Some of my predictions from 2008 in regards to the FDIC (despite their denials at the time) are coming true.
In August I said
At some point the FDIC will run out of money to guarantee the $100K per account so they will have to raise the fees on the remaining banks to raise more money to fund their bailout fund.
In November I said
Again, please don't worry - if we cannot raise fees on banks to pay for their own failures, we always have your grandchildren's fund aka the Great Printing Press. Helicopter Ben stands at the ready. Look for the FDIC to borrow from the US
Hold on let me look at the calendar - yep, under a year - the FDIC needs a bailout.
Even as the FDIC denied it then we said these things would come true, and we are nothing but a hapless blogger who deals in truth not hand waving, distortion, and happy time lies. Or mathematical models that have done nothing but been wrong for a good 2 years.
Despite many maneuvers done to shotgun marriage banks by handing assets from weak to strong(er), which reduced SOME of the losses to the FDIC - we've been watching the reserves of the FDIC drop quarter by quarter.
- [Aug 28, 2009: FDIC Troubled Bank List (Yawn)]
- [May 27, 2009: FDIC Troubled Bank List Now 305]
- [Feb 26, 2009: FDIC Troubled Bank List Up to 252]
- [Nov 25, 2008: FDIC Troubled Bank List Grows 46% - Is Your Bank Safe?]
- [Aug 26, 2008: FDIC Troubled Bank List]
Now there is technically no way the FDIC can ever go bust as its backed by the full faith of the US government, which means as long as their is full faith in the ability of the country to print ever more worthless US pesos, there never can be a default. I also profess to no longer being able to understand what is real and what is Memorex in our economy or financial markets. Apparently all our problems went away once the US government said there would be no large bank to go bust as long as the taxpayers money had anything to say about it (I believe this is called free market capitalism), but just to prove it - they'll throw a sham test at us; one in which the banks could negotiate the terms. [May 9, 2009: WSJ - Banks Won Concessions on Tests] And we'll finish it off with this accounting rule change over here (waves hand in air) which no longer requires banks to mark assets at values that would be achieved on the open market - and most of our problems disappear.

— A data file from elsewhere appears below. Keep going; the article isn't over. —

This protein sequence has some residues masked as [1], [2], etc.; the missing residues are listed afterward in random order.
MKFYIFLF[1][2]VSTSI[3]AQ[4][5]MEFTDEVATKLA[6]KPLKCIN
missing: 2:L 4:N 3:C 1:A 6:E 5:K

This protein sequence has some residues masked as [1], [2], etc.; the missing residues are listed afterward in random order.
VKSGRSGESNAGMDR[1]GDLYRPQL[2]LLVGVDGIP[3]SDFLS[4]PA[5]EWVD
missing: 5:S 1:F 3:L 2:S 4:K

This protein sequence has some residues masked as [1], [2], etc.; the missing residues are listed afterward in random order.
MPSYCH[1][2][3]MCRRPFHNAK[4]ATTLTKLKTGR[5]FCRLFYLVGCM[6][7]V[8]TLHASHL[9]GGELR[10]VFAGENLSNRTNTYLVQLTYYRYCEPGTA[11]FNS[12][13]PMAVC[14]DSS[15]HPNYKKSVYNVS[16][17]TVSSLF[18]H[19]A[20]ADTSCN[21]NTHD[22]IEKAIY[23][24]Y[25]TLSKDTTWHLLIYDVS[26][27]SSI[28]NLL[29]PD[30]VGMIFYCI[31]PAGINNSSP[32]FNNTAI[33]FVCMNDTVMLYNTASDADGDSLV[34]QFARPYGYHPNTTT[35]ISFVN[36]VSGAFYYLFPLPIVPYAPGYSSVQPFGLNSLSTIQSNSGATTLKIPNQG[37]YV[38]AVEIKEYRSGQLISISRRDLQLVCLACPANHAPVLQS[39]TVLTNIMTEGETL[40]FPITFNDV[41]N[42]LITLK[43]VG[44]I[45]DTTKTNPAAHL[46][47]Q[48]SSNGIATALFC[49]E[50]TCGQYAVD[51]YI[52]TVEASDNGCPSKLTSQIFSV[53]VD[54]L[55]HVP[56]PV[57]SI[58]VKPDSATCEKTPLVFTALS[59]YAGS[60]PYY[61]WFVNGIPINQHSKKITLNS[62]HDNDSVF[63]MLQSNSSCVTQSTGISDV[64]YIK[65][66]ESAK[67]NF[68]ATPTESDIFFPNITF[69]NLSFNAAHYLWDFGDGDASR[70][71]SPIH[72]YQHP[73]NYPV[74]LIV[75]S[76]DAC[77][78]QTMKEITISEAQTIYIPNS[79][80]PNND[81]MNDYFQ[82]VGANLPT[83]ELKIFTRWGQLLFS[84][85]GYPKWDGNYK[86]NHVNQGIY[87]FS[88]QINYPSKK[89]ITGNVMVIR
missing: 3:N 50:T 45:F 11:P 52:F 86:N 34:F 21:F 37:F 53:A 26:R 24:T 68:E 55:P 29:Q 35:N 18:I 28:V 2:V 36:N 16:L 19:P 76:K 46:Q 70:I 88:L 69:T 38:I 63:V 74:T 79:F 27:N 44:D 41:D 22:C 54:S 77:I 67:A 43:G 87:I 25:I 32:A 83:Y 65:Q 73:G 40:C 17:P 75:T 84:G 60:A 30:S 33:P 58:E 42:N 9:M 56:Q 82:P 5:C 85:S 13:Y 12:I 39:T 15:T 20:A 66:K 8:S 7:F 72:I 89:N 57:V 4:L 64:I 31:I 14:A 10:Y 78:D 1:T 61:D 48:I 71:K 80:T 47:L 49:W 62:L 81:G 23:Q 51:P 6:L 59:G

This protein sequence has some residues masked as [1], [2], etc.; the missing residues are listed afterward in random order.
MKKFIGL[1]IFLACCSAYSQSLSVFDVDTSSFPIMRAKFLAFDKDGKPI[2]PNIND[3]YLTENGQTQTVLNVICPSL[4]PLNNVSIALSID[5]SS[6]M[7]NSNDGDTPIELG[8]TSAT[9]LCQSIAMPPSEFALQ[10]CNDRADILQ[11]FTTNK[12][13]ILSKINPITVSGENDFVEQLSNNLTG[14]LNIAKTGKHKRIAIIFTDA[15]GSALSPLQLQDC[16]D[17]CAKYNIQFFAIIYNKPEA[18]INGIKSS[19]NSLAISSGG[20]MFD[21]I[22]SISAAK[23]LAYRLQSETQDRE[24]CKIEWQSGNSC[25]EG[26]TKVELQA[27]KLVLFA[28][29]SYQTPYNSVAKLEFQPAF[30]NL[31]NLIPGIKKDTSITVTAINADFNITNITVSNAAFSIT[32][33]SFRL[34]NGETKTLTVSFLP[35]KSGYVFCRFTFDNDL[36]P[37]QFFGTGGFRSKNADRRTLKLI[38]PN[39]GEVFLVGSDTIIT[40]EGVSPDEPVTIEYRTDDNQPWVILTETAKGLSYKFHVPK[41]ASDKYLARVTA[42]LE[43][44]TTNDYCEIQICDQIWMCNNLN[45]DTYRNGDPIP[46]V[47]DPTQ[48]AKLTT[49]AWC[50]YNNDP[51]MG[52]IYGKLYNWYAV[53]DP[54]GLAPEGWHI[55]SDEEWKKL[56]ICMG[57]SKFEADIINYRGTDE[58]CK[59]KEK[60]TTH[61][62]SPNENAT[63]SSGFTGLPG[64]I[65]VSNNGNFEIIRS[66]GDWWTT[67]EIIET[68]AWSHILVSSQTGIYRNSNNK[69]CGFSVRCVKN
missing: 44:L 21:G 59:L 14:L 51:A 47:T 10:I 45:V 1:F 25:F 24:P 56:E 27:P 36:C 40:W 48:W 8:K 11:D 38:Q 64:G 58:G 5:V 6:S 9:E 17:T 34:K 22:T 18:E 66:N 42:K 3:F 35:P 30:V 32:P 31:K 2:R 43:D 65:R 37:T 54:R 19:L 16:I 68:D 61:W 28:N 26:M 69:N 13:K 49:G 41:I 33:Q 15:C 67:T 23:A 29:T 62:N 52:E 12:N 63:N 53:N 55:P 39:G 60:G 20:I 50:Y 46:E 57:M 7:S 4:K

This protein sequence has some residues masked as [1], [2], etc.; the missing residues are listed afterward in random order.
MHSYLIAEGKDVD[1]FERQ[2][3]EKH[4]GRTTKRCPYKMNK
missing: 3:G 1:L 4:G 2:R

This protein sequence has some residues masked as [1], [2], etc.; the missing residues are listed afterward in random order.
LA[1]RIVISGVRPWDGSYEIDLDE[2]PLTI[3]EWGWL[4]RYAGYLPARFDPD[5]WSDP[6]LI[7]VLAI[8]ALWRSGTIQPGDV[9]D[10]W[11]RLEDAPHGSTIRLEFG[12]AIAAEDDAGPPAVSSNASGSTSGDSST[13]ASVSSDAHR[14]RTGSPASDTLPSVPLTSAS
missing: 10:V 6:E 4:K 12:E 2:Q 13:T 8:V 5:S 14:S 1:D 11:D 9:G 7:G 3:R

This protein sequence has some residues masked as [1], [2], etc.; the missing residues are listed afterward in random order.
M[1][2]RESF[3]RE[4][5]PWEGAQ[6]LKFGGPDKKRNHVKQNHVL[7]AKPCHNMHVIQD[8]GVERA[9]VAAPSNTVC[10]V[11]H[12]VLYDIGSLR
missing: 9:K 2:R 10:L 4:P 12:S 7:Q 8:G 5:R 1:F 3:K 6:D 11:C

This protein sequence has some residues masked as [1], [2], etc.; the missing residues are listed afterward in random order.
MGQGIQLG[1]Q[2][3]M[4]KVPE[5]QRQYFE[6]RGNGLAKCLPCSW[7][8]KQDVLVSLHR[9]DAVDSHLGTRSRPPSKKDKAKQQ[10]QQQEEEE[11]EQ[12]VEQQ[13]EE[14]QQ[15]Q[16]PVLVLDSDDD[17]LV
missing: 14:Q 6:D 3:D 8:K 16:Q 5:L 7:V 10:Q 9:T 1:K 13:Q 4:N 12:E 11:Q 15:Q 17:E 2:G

It's sort of like when your credit card shows a balance of $62,000 which with income of $40,000 and expenses of $57,000 each year you have no chance of paying. But you change an accounting rule to make it say $12,000 instead of $62,000 because while the free market values your debt at $62,000 - that's simply unfair and your lobbyist group was able to change the rules. And, your fellow taxpayer will backstop that $12,000 in case you can't pay it. While you can borrow money at the Fed at 0.0 to 0.25% and pay off your credit cards.
It's a tough life being a bank in Cramerica.
In fact it is so tough, Sheila Bair - who has some personal issues with Timothy Geithner - wants to get her bailout not from Treasury .... but from the banks. And why not - running a bank today for profit requires a few steps... (1) walk in the door, (2) turn on the light. As long as you don't care about what is on the balance sheet (remember that was all washed away in the accounting rule changes), you're good. So good you can bail out the FDIC... who is the entity which is supposed to be backstopping you, as a bank.
Confused yet? Don't worry - we're living the surreal life. My best advice is to reattach yourself to the Matrix and just let this all play out. It will all work out in the end - just takes a little hocus pocus. Abracadabra! All fixed!